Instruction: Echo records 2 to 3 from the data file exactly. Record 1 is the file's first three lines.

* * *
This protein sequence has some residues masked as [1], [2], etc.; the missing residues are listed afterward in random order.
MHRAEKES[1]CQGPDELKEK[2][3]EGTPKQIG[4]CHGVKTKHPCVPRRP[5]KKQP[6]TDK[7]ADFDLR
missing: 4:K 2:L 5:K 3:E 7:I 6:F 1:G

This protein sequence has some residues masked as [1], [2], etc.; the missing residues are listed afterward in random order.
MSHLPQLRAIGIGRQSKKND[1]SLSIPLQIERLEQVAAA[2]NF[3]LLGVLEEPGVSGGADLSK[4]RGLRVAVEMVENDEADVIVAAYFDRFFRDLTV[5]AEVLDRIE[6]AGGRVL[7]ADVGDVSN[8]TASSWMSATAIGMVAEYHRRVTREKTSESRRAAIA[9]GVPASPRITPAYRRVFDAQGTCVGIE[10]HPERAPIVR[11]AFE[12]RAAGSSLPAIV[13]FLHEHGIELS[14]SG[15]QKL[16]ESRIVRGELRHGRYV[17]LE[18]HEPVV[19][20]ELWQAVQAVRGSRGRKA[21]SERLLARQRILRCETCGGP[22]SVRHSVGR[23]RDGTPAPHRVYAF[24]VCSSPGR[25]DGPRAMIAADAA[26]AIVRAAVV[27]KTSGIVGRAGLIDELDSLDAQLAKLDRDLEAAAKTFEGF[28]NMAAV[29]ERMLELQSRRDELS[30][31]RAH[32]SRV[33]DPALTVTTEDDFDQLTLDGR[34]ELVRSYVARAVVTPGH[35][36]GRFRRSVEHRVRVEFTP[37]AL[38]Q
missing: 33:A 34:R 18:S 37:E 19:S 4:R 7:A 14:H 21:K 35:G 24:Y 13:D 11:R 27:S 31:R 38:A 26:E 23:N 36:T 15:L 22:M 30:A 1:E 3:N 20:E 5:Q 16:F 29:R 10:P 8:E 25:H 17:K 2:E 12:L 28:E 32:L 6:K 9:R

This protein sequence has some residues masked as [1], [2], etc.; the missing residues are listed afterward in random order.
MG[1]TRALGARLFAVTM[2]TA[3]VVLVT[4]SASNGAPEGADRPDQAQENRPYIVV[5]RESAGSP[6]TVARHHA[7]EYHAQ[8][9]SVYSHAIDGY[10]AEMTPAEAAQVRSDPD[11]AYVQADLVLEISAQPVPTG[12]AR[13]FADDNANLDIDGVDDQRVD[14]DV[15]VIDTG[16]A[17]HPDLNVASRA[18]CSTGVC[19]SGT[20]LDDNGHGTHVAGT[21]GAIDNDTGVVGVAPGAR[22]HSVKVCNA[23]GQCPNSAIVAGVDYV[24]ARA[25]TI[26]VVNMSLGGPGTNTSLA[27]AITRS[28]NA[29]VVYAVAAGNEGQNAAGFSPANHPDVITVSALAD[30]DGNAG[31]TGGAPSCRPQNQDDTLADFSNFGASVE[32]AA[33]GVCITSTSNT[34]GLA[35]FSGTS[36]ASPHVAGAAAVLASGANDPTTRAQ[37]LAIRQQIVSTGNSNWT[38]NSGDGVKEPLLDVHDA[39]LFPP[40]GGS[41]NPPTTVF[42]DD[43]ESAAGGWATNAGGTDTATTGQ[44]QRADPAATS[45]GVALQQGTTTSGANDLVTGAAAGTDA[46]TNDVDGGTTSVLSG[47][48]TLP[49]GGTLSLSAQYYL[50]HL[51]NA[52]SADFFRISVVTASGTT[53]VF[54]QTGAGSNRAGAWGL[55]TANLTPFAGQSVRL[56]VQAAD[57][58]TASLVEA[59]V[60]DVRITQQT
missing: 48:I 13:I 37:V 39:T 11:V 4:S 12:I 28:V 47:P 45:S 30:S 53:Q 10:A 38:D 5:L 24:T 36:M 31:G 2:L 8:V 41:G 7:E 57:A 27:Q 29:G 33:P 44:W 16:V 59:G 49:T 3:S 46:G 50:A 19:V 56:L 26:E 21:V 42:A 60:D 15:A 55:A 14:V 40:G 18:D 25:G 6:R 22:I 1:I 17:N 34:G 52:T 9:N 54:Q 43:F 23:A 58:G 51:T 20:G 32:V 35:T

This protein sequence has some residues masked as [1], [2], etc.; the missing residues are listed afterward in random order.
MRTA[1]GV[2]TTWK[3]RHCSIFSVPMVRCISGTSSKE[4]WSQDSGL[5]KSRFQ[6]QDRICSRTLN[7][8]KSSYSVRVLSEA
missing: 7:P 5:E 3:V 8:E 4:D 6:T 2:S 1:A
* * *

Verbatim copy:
This protein sequence has some residues masked as [1], [2], etc.; the missing residues are listed afterward in random order.
MSHLPQLRAIGIGRQSKKND[1]SLSIPLQIERLEQVAAA[2]NF[3]LLGVLEEPGVSGGADLSK[4]RGLRVAVEMVENDEADVIVAAYFDRFFRDLTV[5]AEVLDRIE[6]AGGRVL[7]ADVGDVSN[8]TASSWMSATAIGMVAEYHRRVTREKTSESRRAAIA[9]GVPASPRITPAYRRVFDAQGTCVGIE[10]HPERAPIVR[11]AFE[12]RAAGSSLPAIV[13]FLHEHGIELS[14]SG[15]QKL[16]ESRIVRGELRHGRYV[17]LE[18]HEPVV[19][20]ELWQAVQAVRGSRGRKA[21]SERLLARQRILRCETCGGP[22]SVRHSVGR[23]RDGTPAPHRVYAF[24]VCSSPGR[25]DGPRAMIAADAA[26]AIVRAAVV[27]KTSGIVGRAGLIDELDSLDAQLAKLDRDLEAAAKTFEGF[28]NMAAV[29]ERMLELQSRRDELS[30][31]RAH[32]SRV[33]DPALTVTTEDDFDQLTLDGR[34]ELVRSYVARAVVTPGH[35][36]GRFRRSVEHRVRVEFTP[37]AL[38]Q
missing: 33:A 34:R 18:S 37:E 19:S 4:R 7:A 14:H 21:K 35:G 24:Y 13:D 11:R 27:S 31:R 38:A 26:E 23:N 36:T 15:L 22:M 30:A 1:E 3:N 20:E 5:Q 16:F 29:R 10:P 8:E 25:H 17:K 2:E 12:L 28:E 32:L 6:K 9:R

This protein sequence has some residues masked as [1], [2], etc.; the missing residues are listed afterward in random order.
MG[1]TRALGARLFAVTM[2]TA[3]VVLVT[4]SASNGAPEGADRPDQAQENRPYIVV[5]RESAGSP[6]TVARHHA[7]EYHAQ[8][9]SVYSHAIDGY[10]AEMTPAEAAQVRSDPD[11]AYVQADLVLEISAQPVPTG[12]AR[13]FADDNANLDIDGVDDQRVD[14]DV[15]VIDTG[16]A[17]HPDLNVASRA[18]CSTGVC[19]SGT[20]LDDNGHGTHVAGT[21]GAIDNDTGVVGVAPGAR[22]HSVKVCNA[23]GQCPNSAIVAGVDYV[24]ARA[25]TI[26]VVNMSLGGPGTNTSLA[27]AITRS[28]NA[29]VVYAVAAGNEGQNAAGFSPANHPDVITVSALAD[30]DGNAG[31]TGGAPSCRPQNQDDTLADFSNFGASVE[32]AA[33]GVCITSTSNT[34]GLA[35]FSGTS[36]ASPHVAGAAAVLASGANDPTTRAQ[37]LAIRQQIVSTGNSNWT[38]NSGDGVKEPLLDVHDA[39]LFPP[40]GGS[41]NPPTTVF[42]DD[43]ESAAGGWATNAGGTDTATTGQ[44]QRADPAATS[45]GVALQQGTTTSGANDLVTGAAAGTDA[46]TNDVDGGTTSVLSG[47][48]TLP[49]GGTLSLSAQYYL[50]HL[51]NA[52]SADFFRISVVTASGTT[53]VF[54]QTGAGSNRAGAWGL[55]TANLTPFAGQSVRL[56]VQAAD[57][58]TASLVEA[59]V[60]DVRITQQT
missing: 48:I 13:I 37:V 39:T 11:V 4:S 12:I 28:V 47:P 45:S 30:S 53:Q 10:A 38:D 5:L 24:T 36:M 31:G 2:L 8:V 41:G 7:E 57:A 27:Q 29:G 33:P 44:W 16:V 59:G 49:T 3:S 46:G 50:A 19:V 56:L 26:E 21:V 42:A 60:D 15:A 55:A 14:V 40:G 18:D 25:G 6:R 22:I 1:I 17:N 34:G 52:T 9:N 54:Q 43:F 23:A 58:G 51:T 20:G 32:V 35:T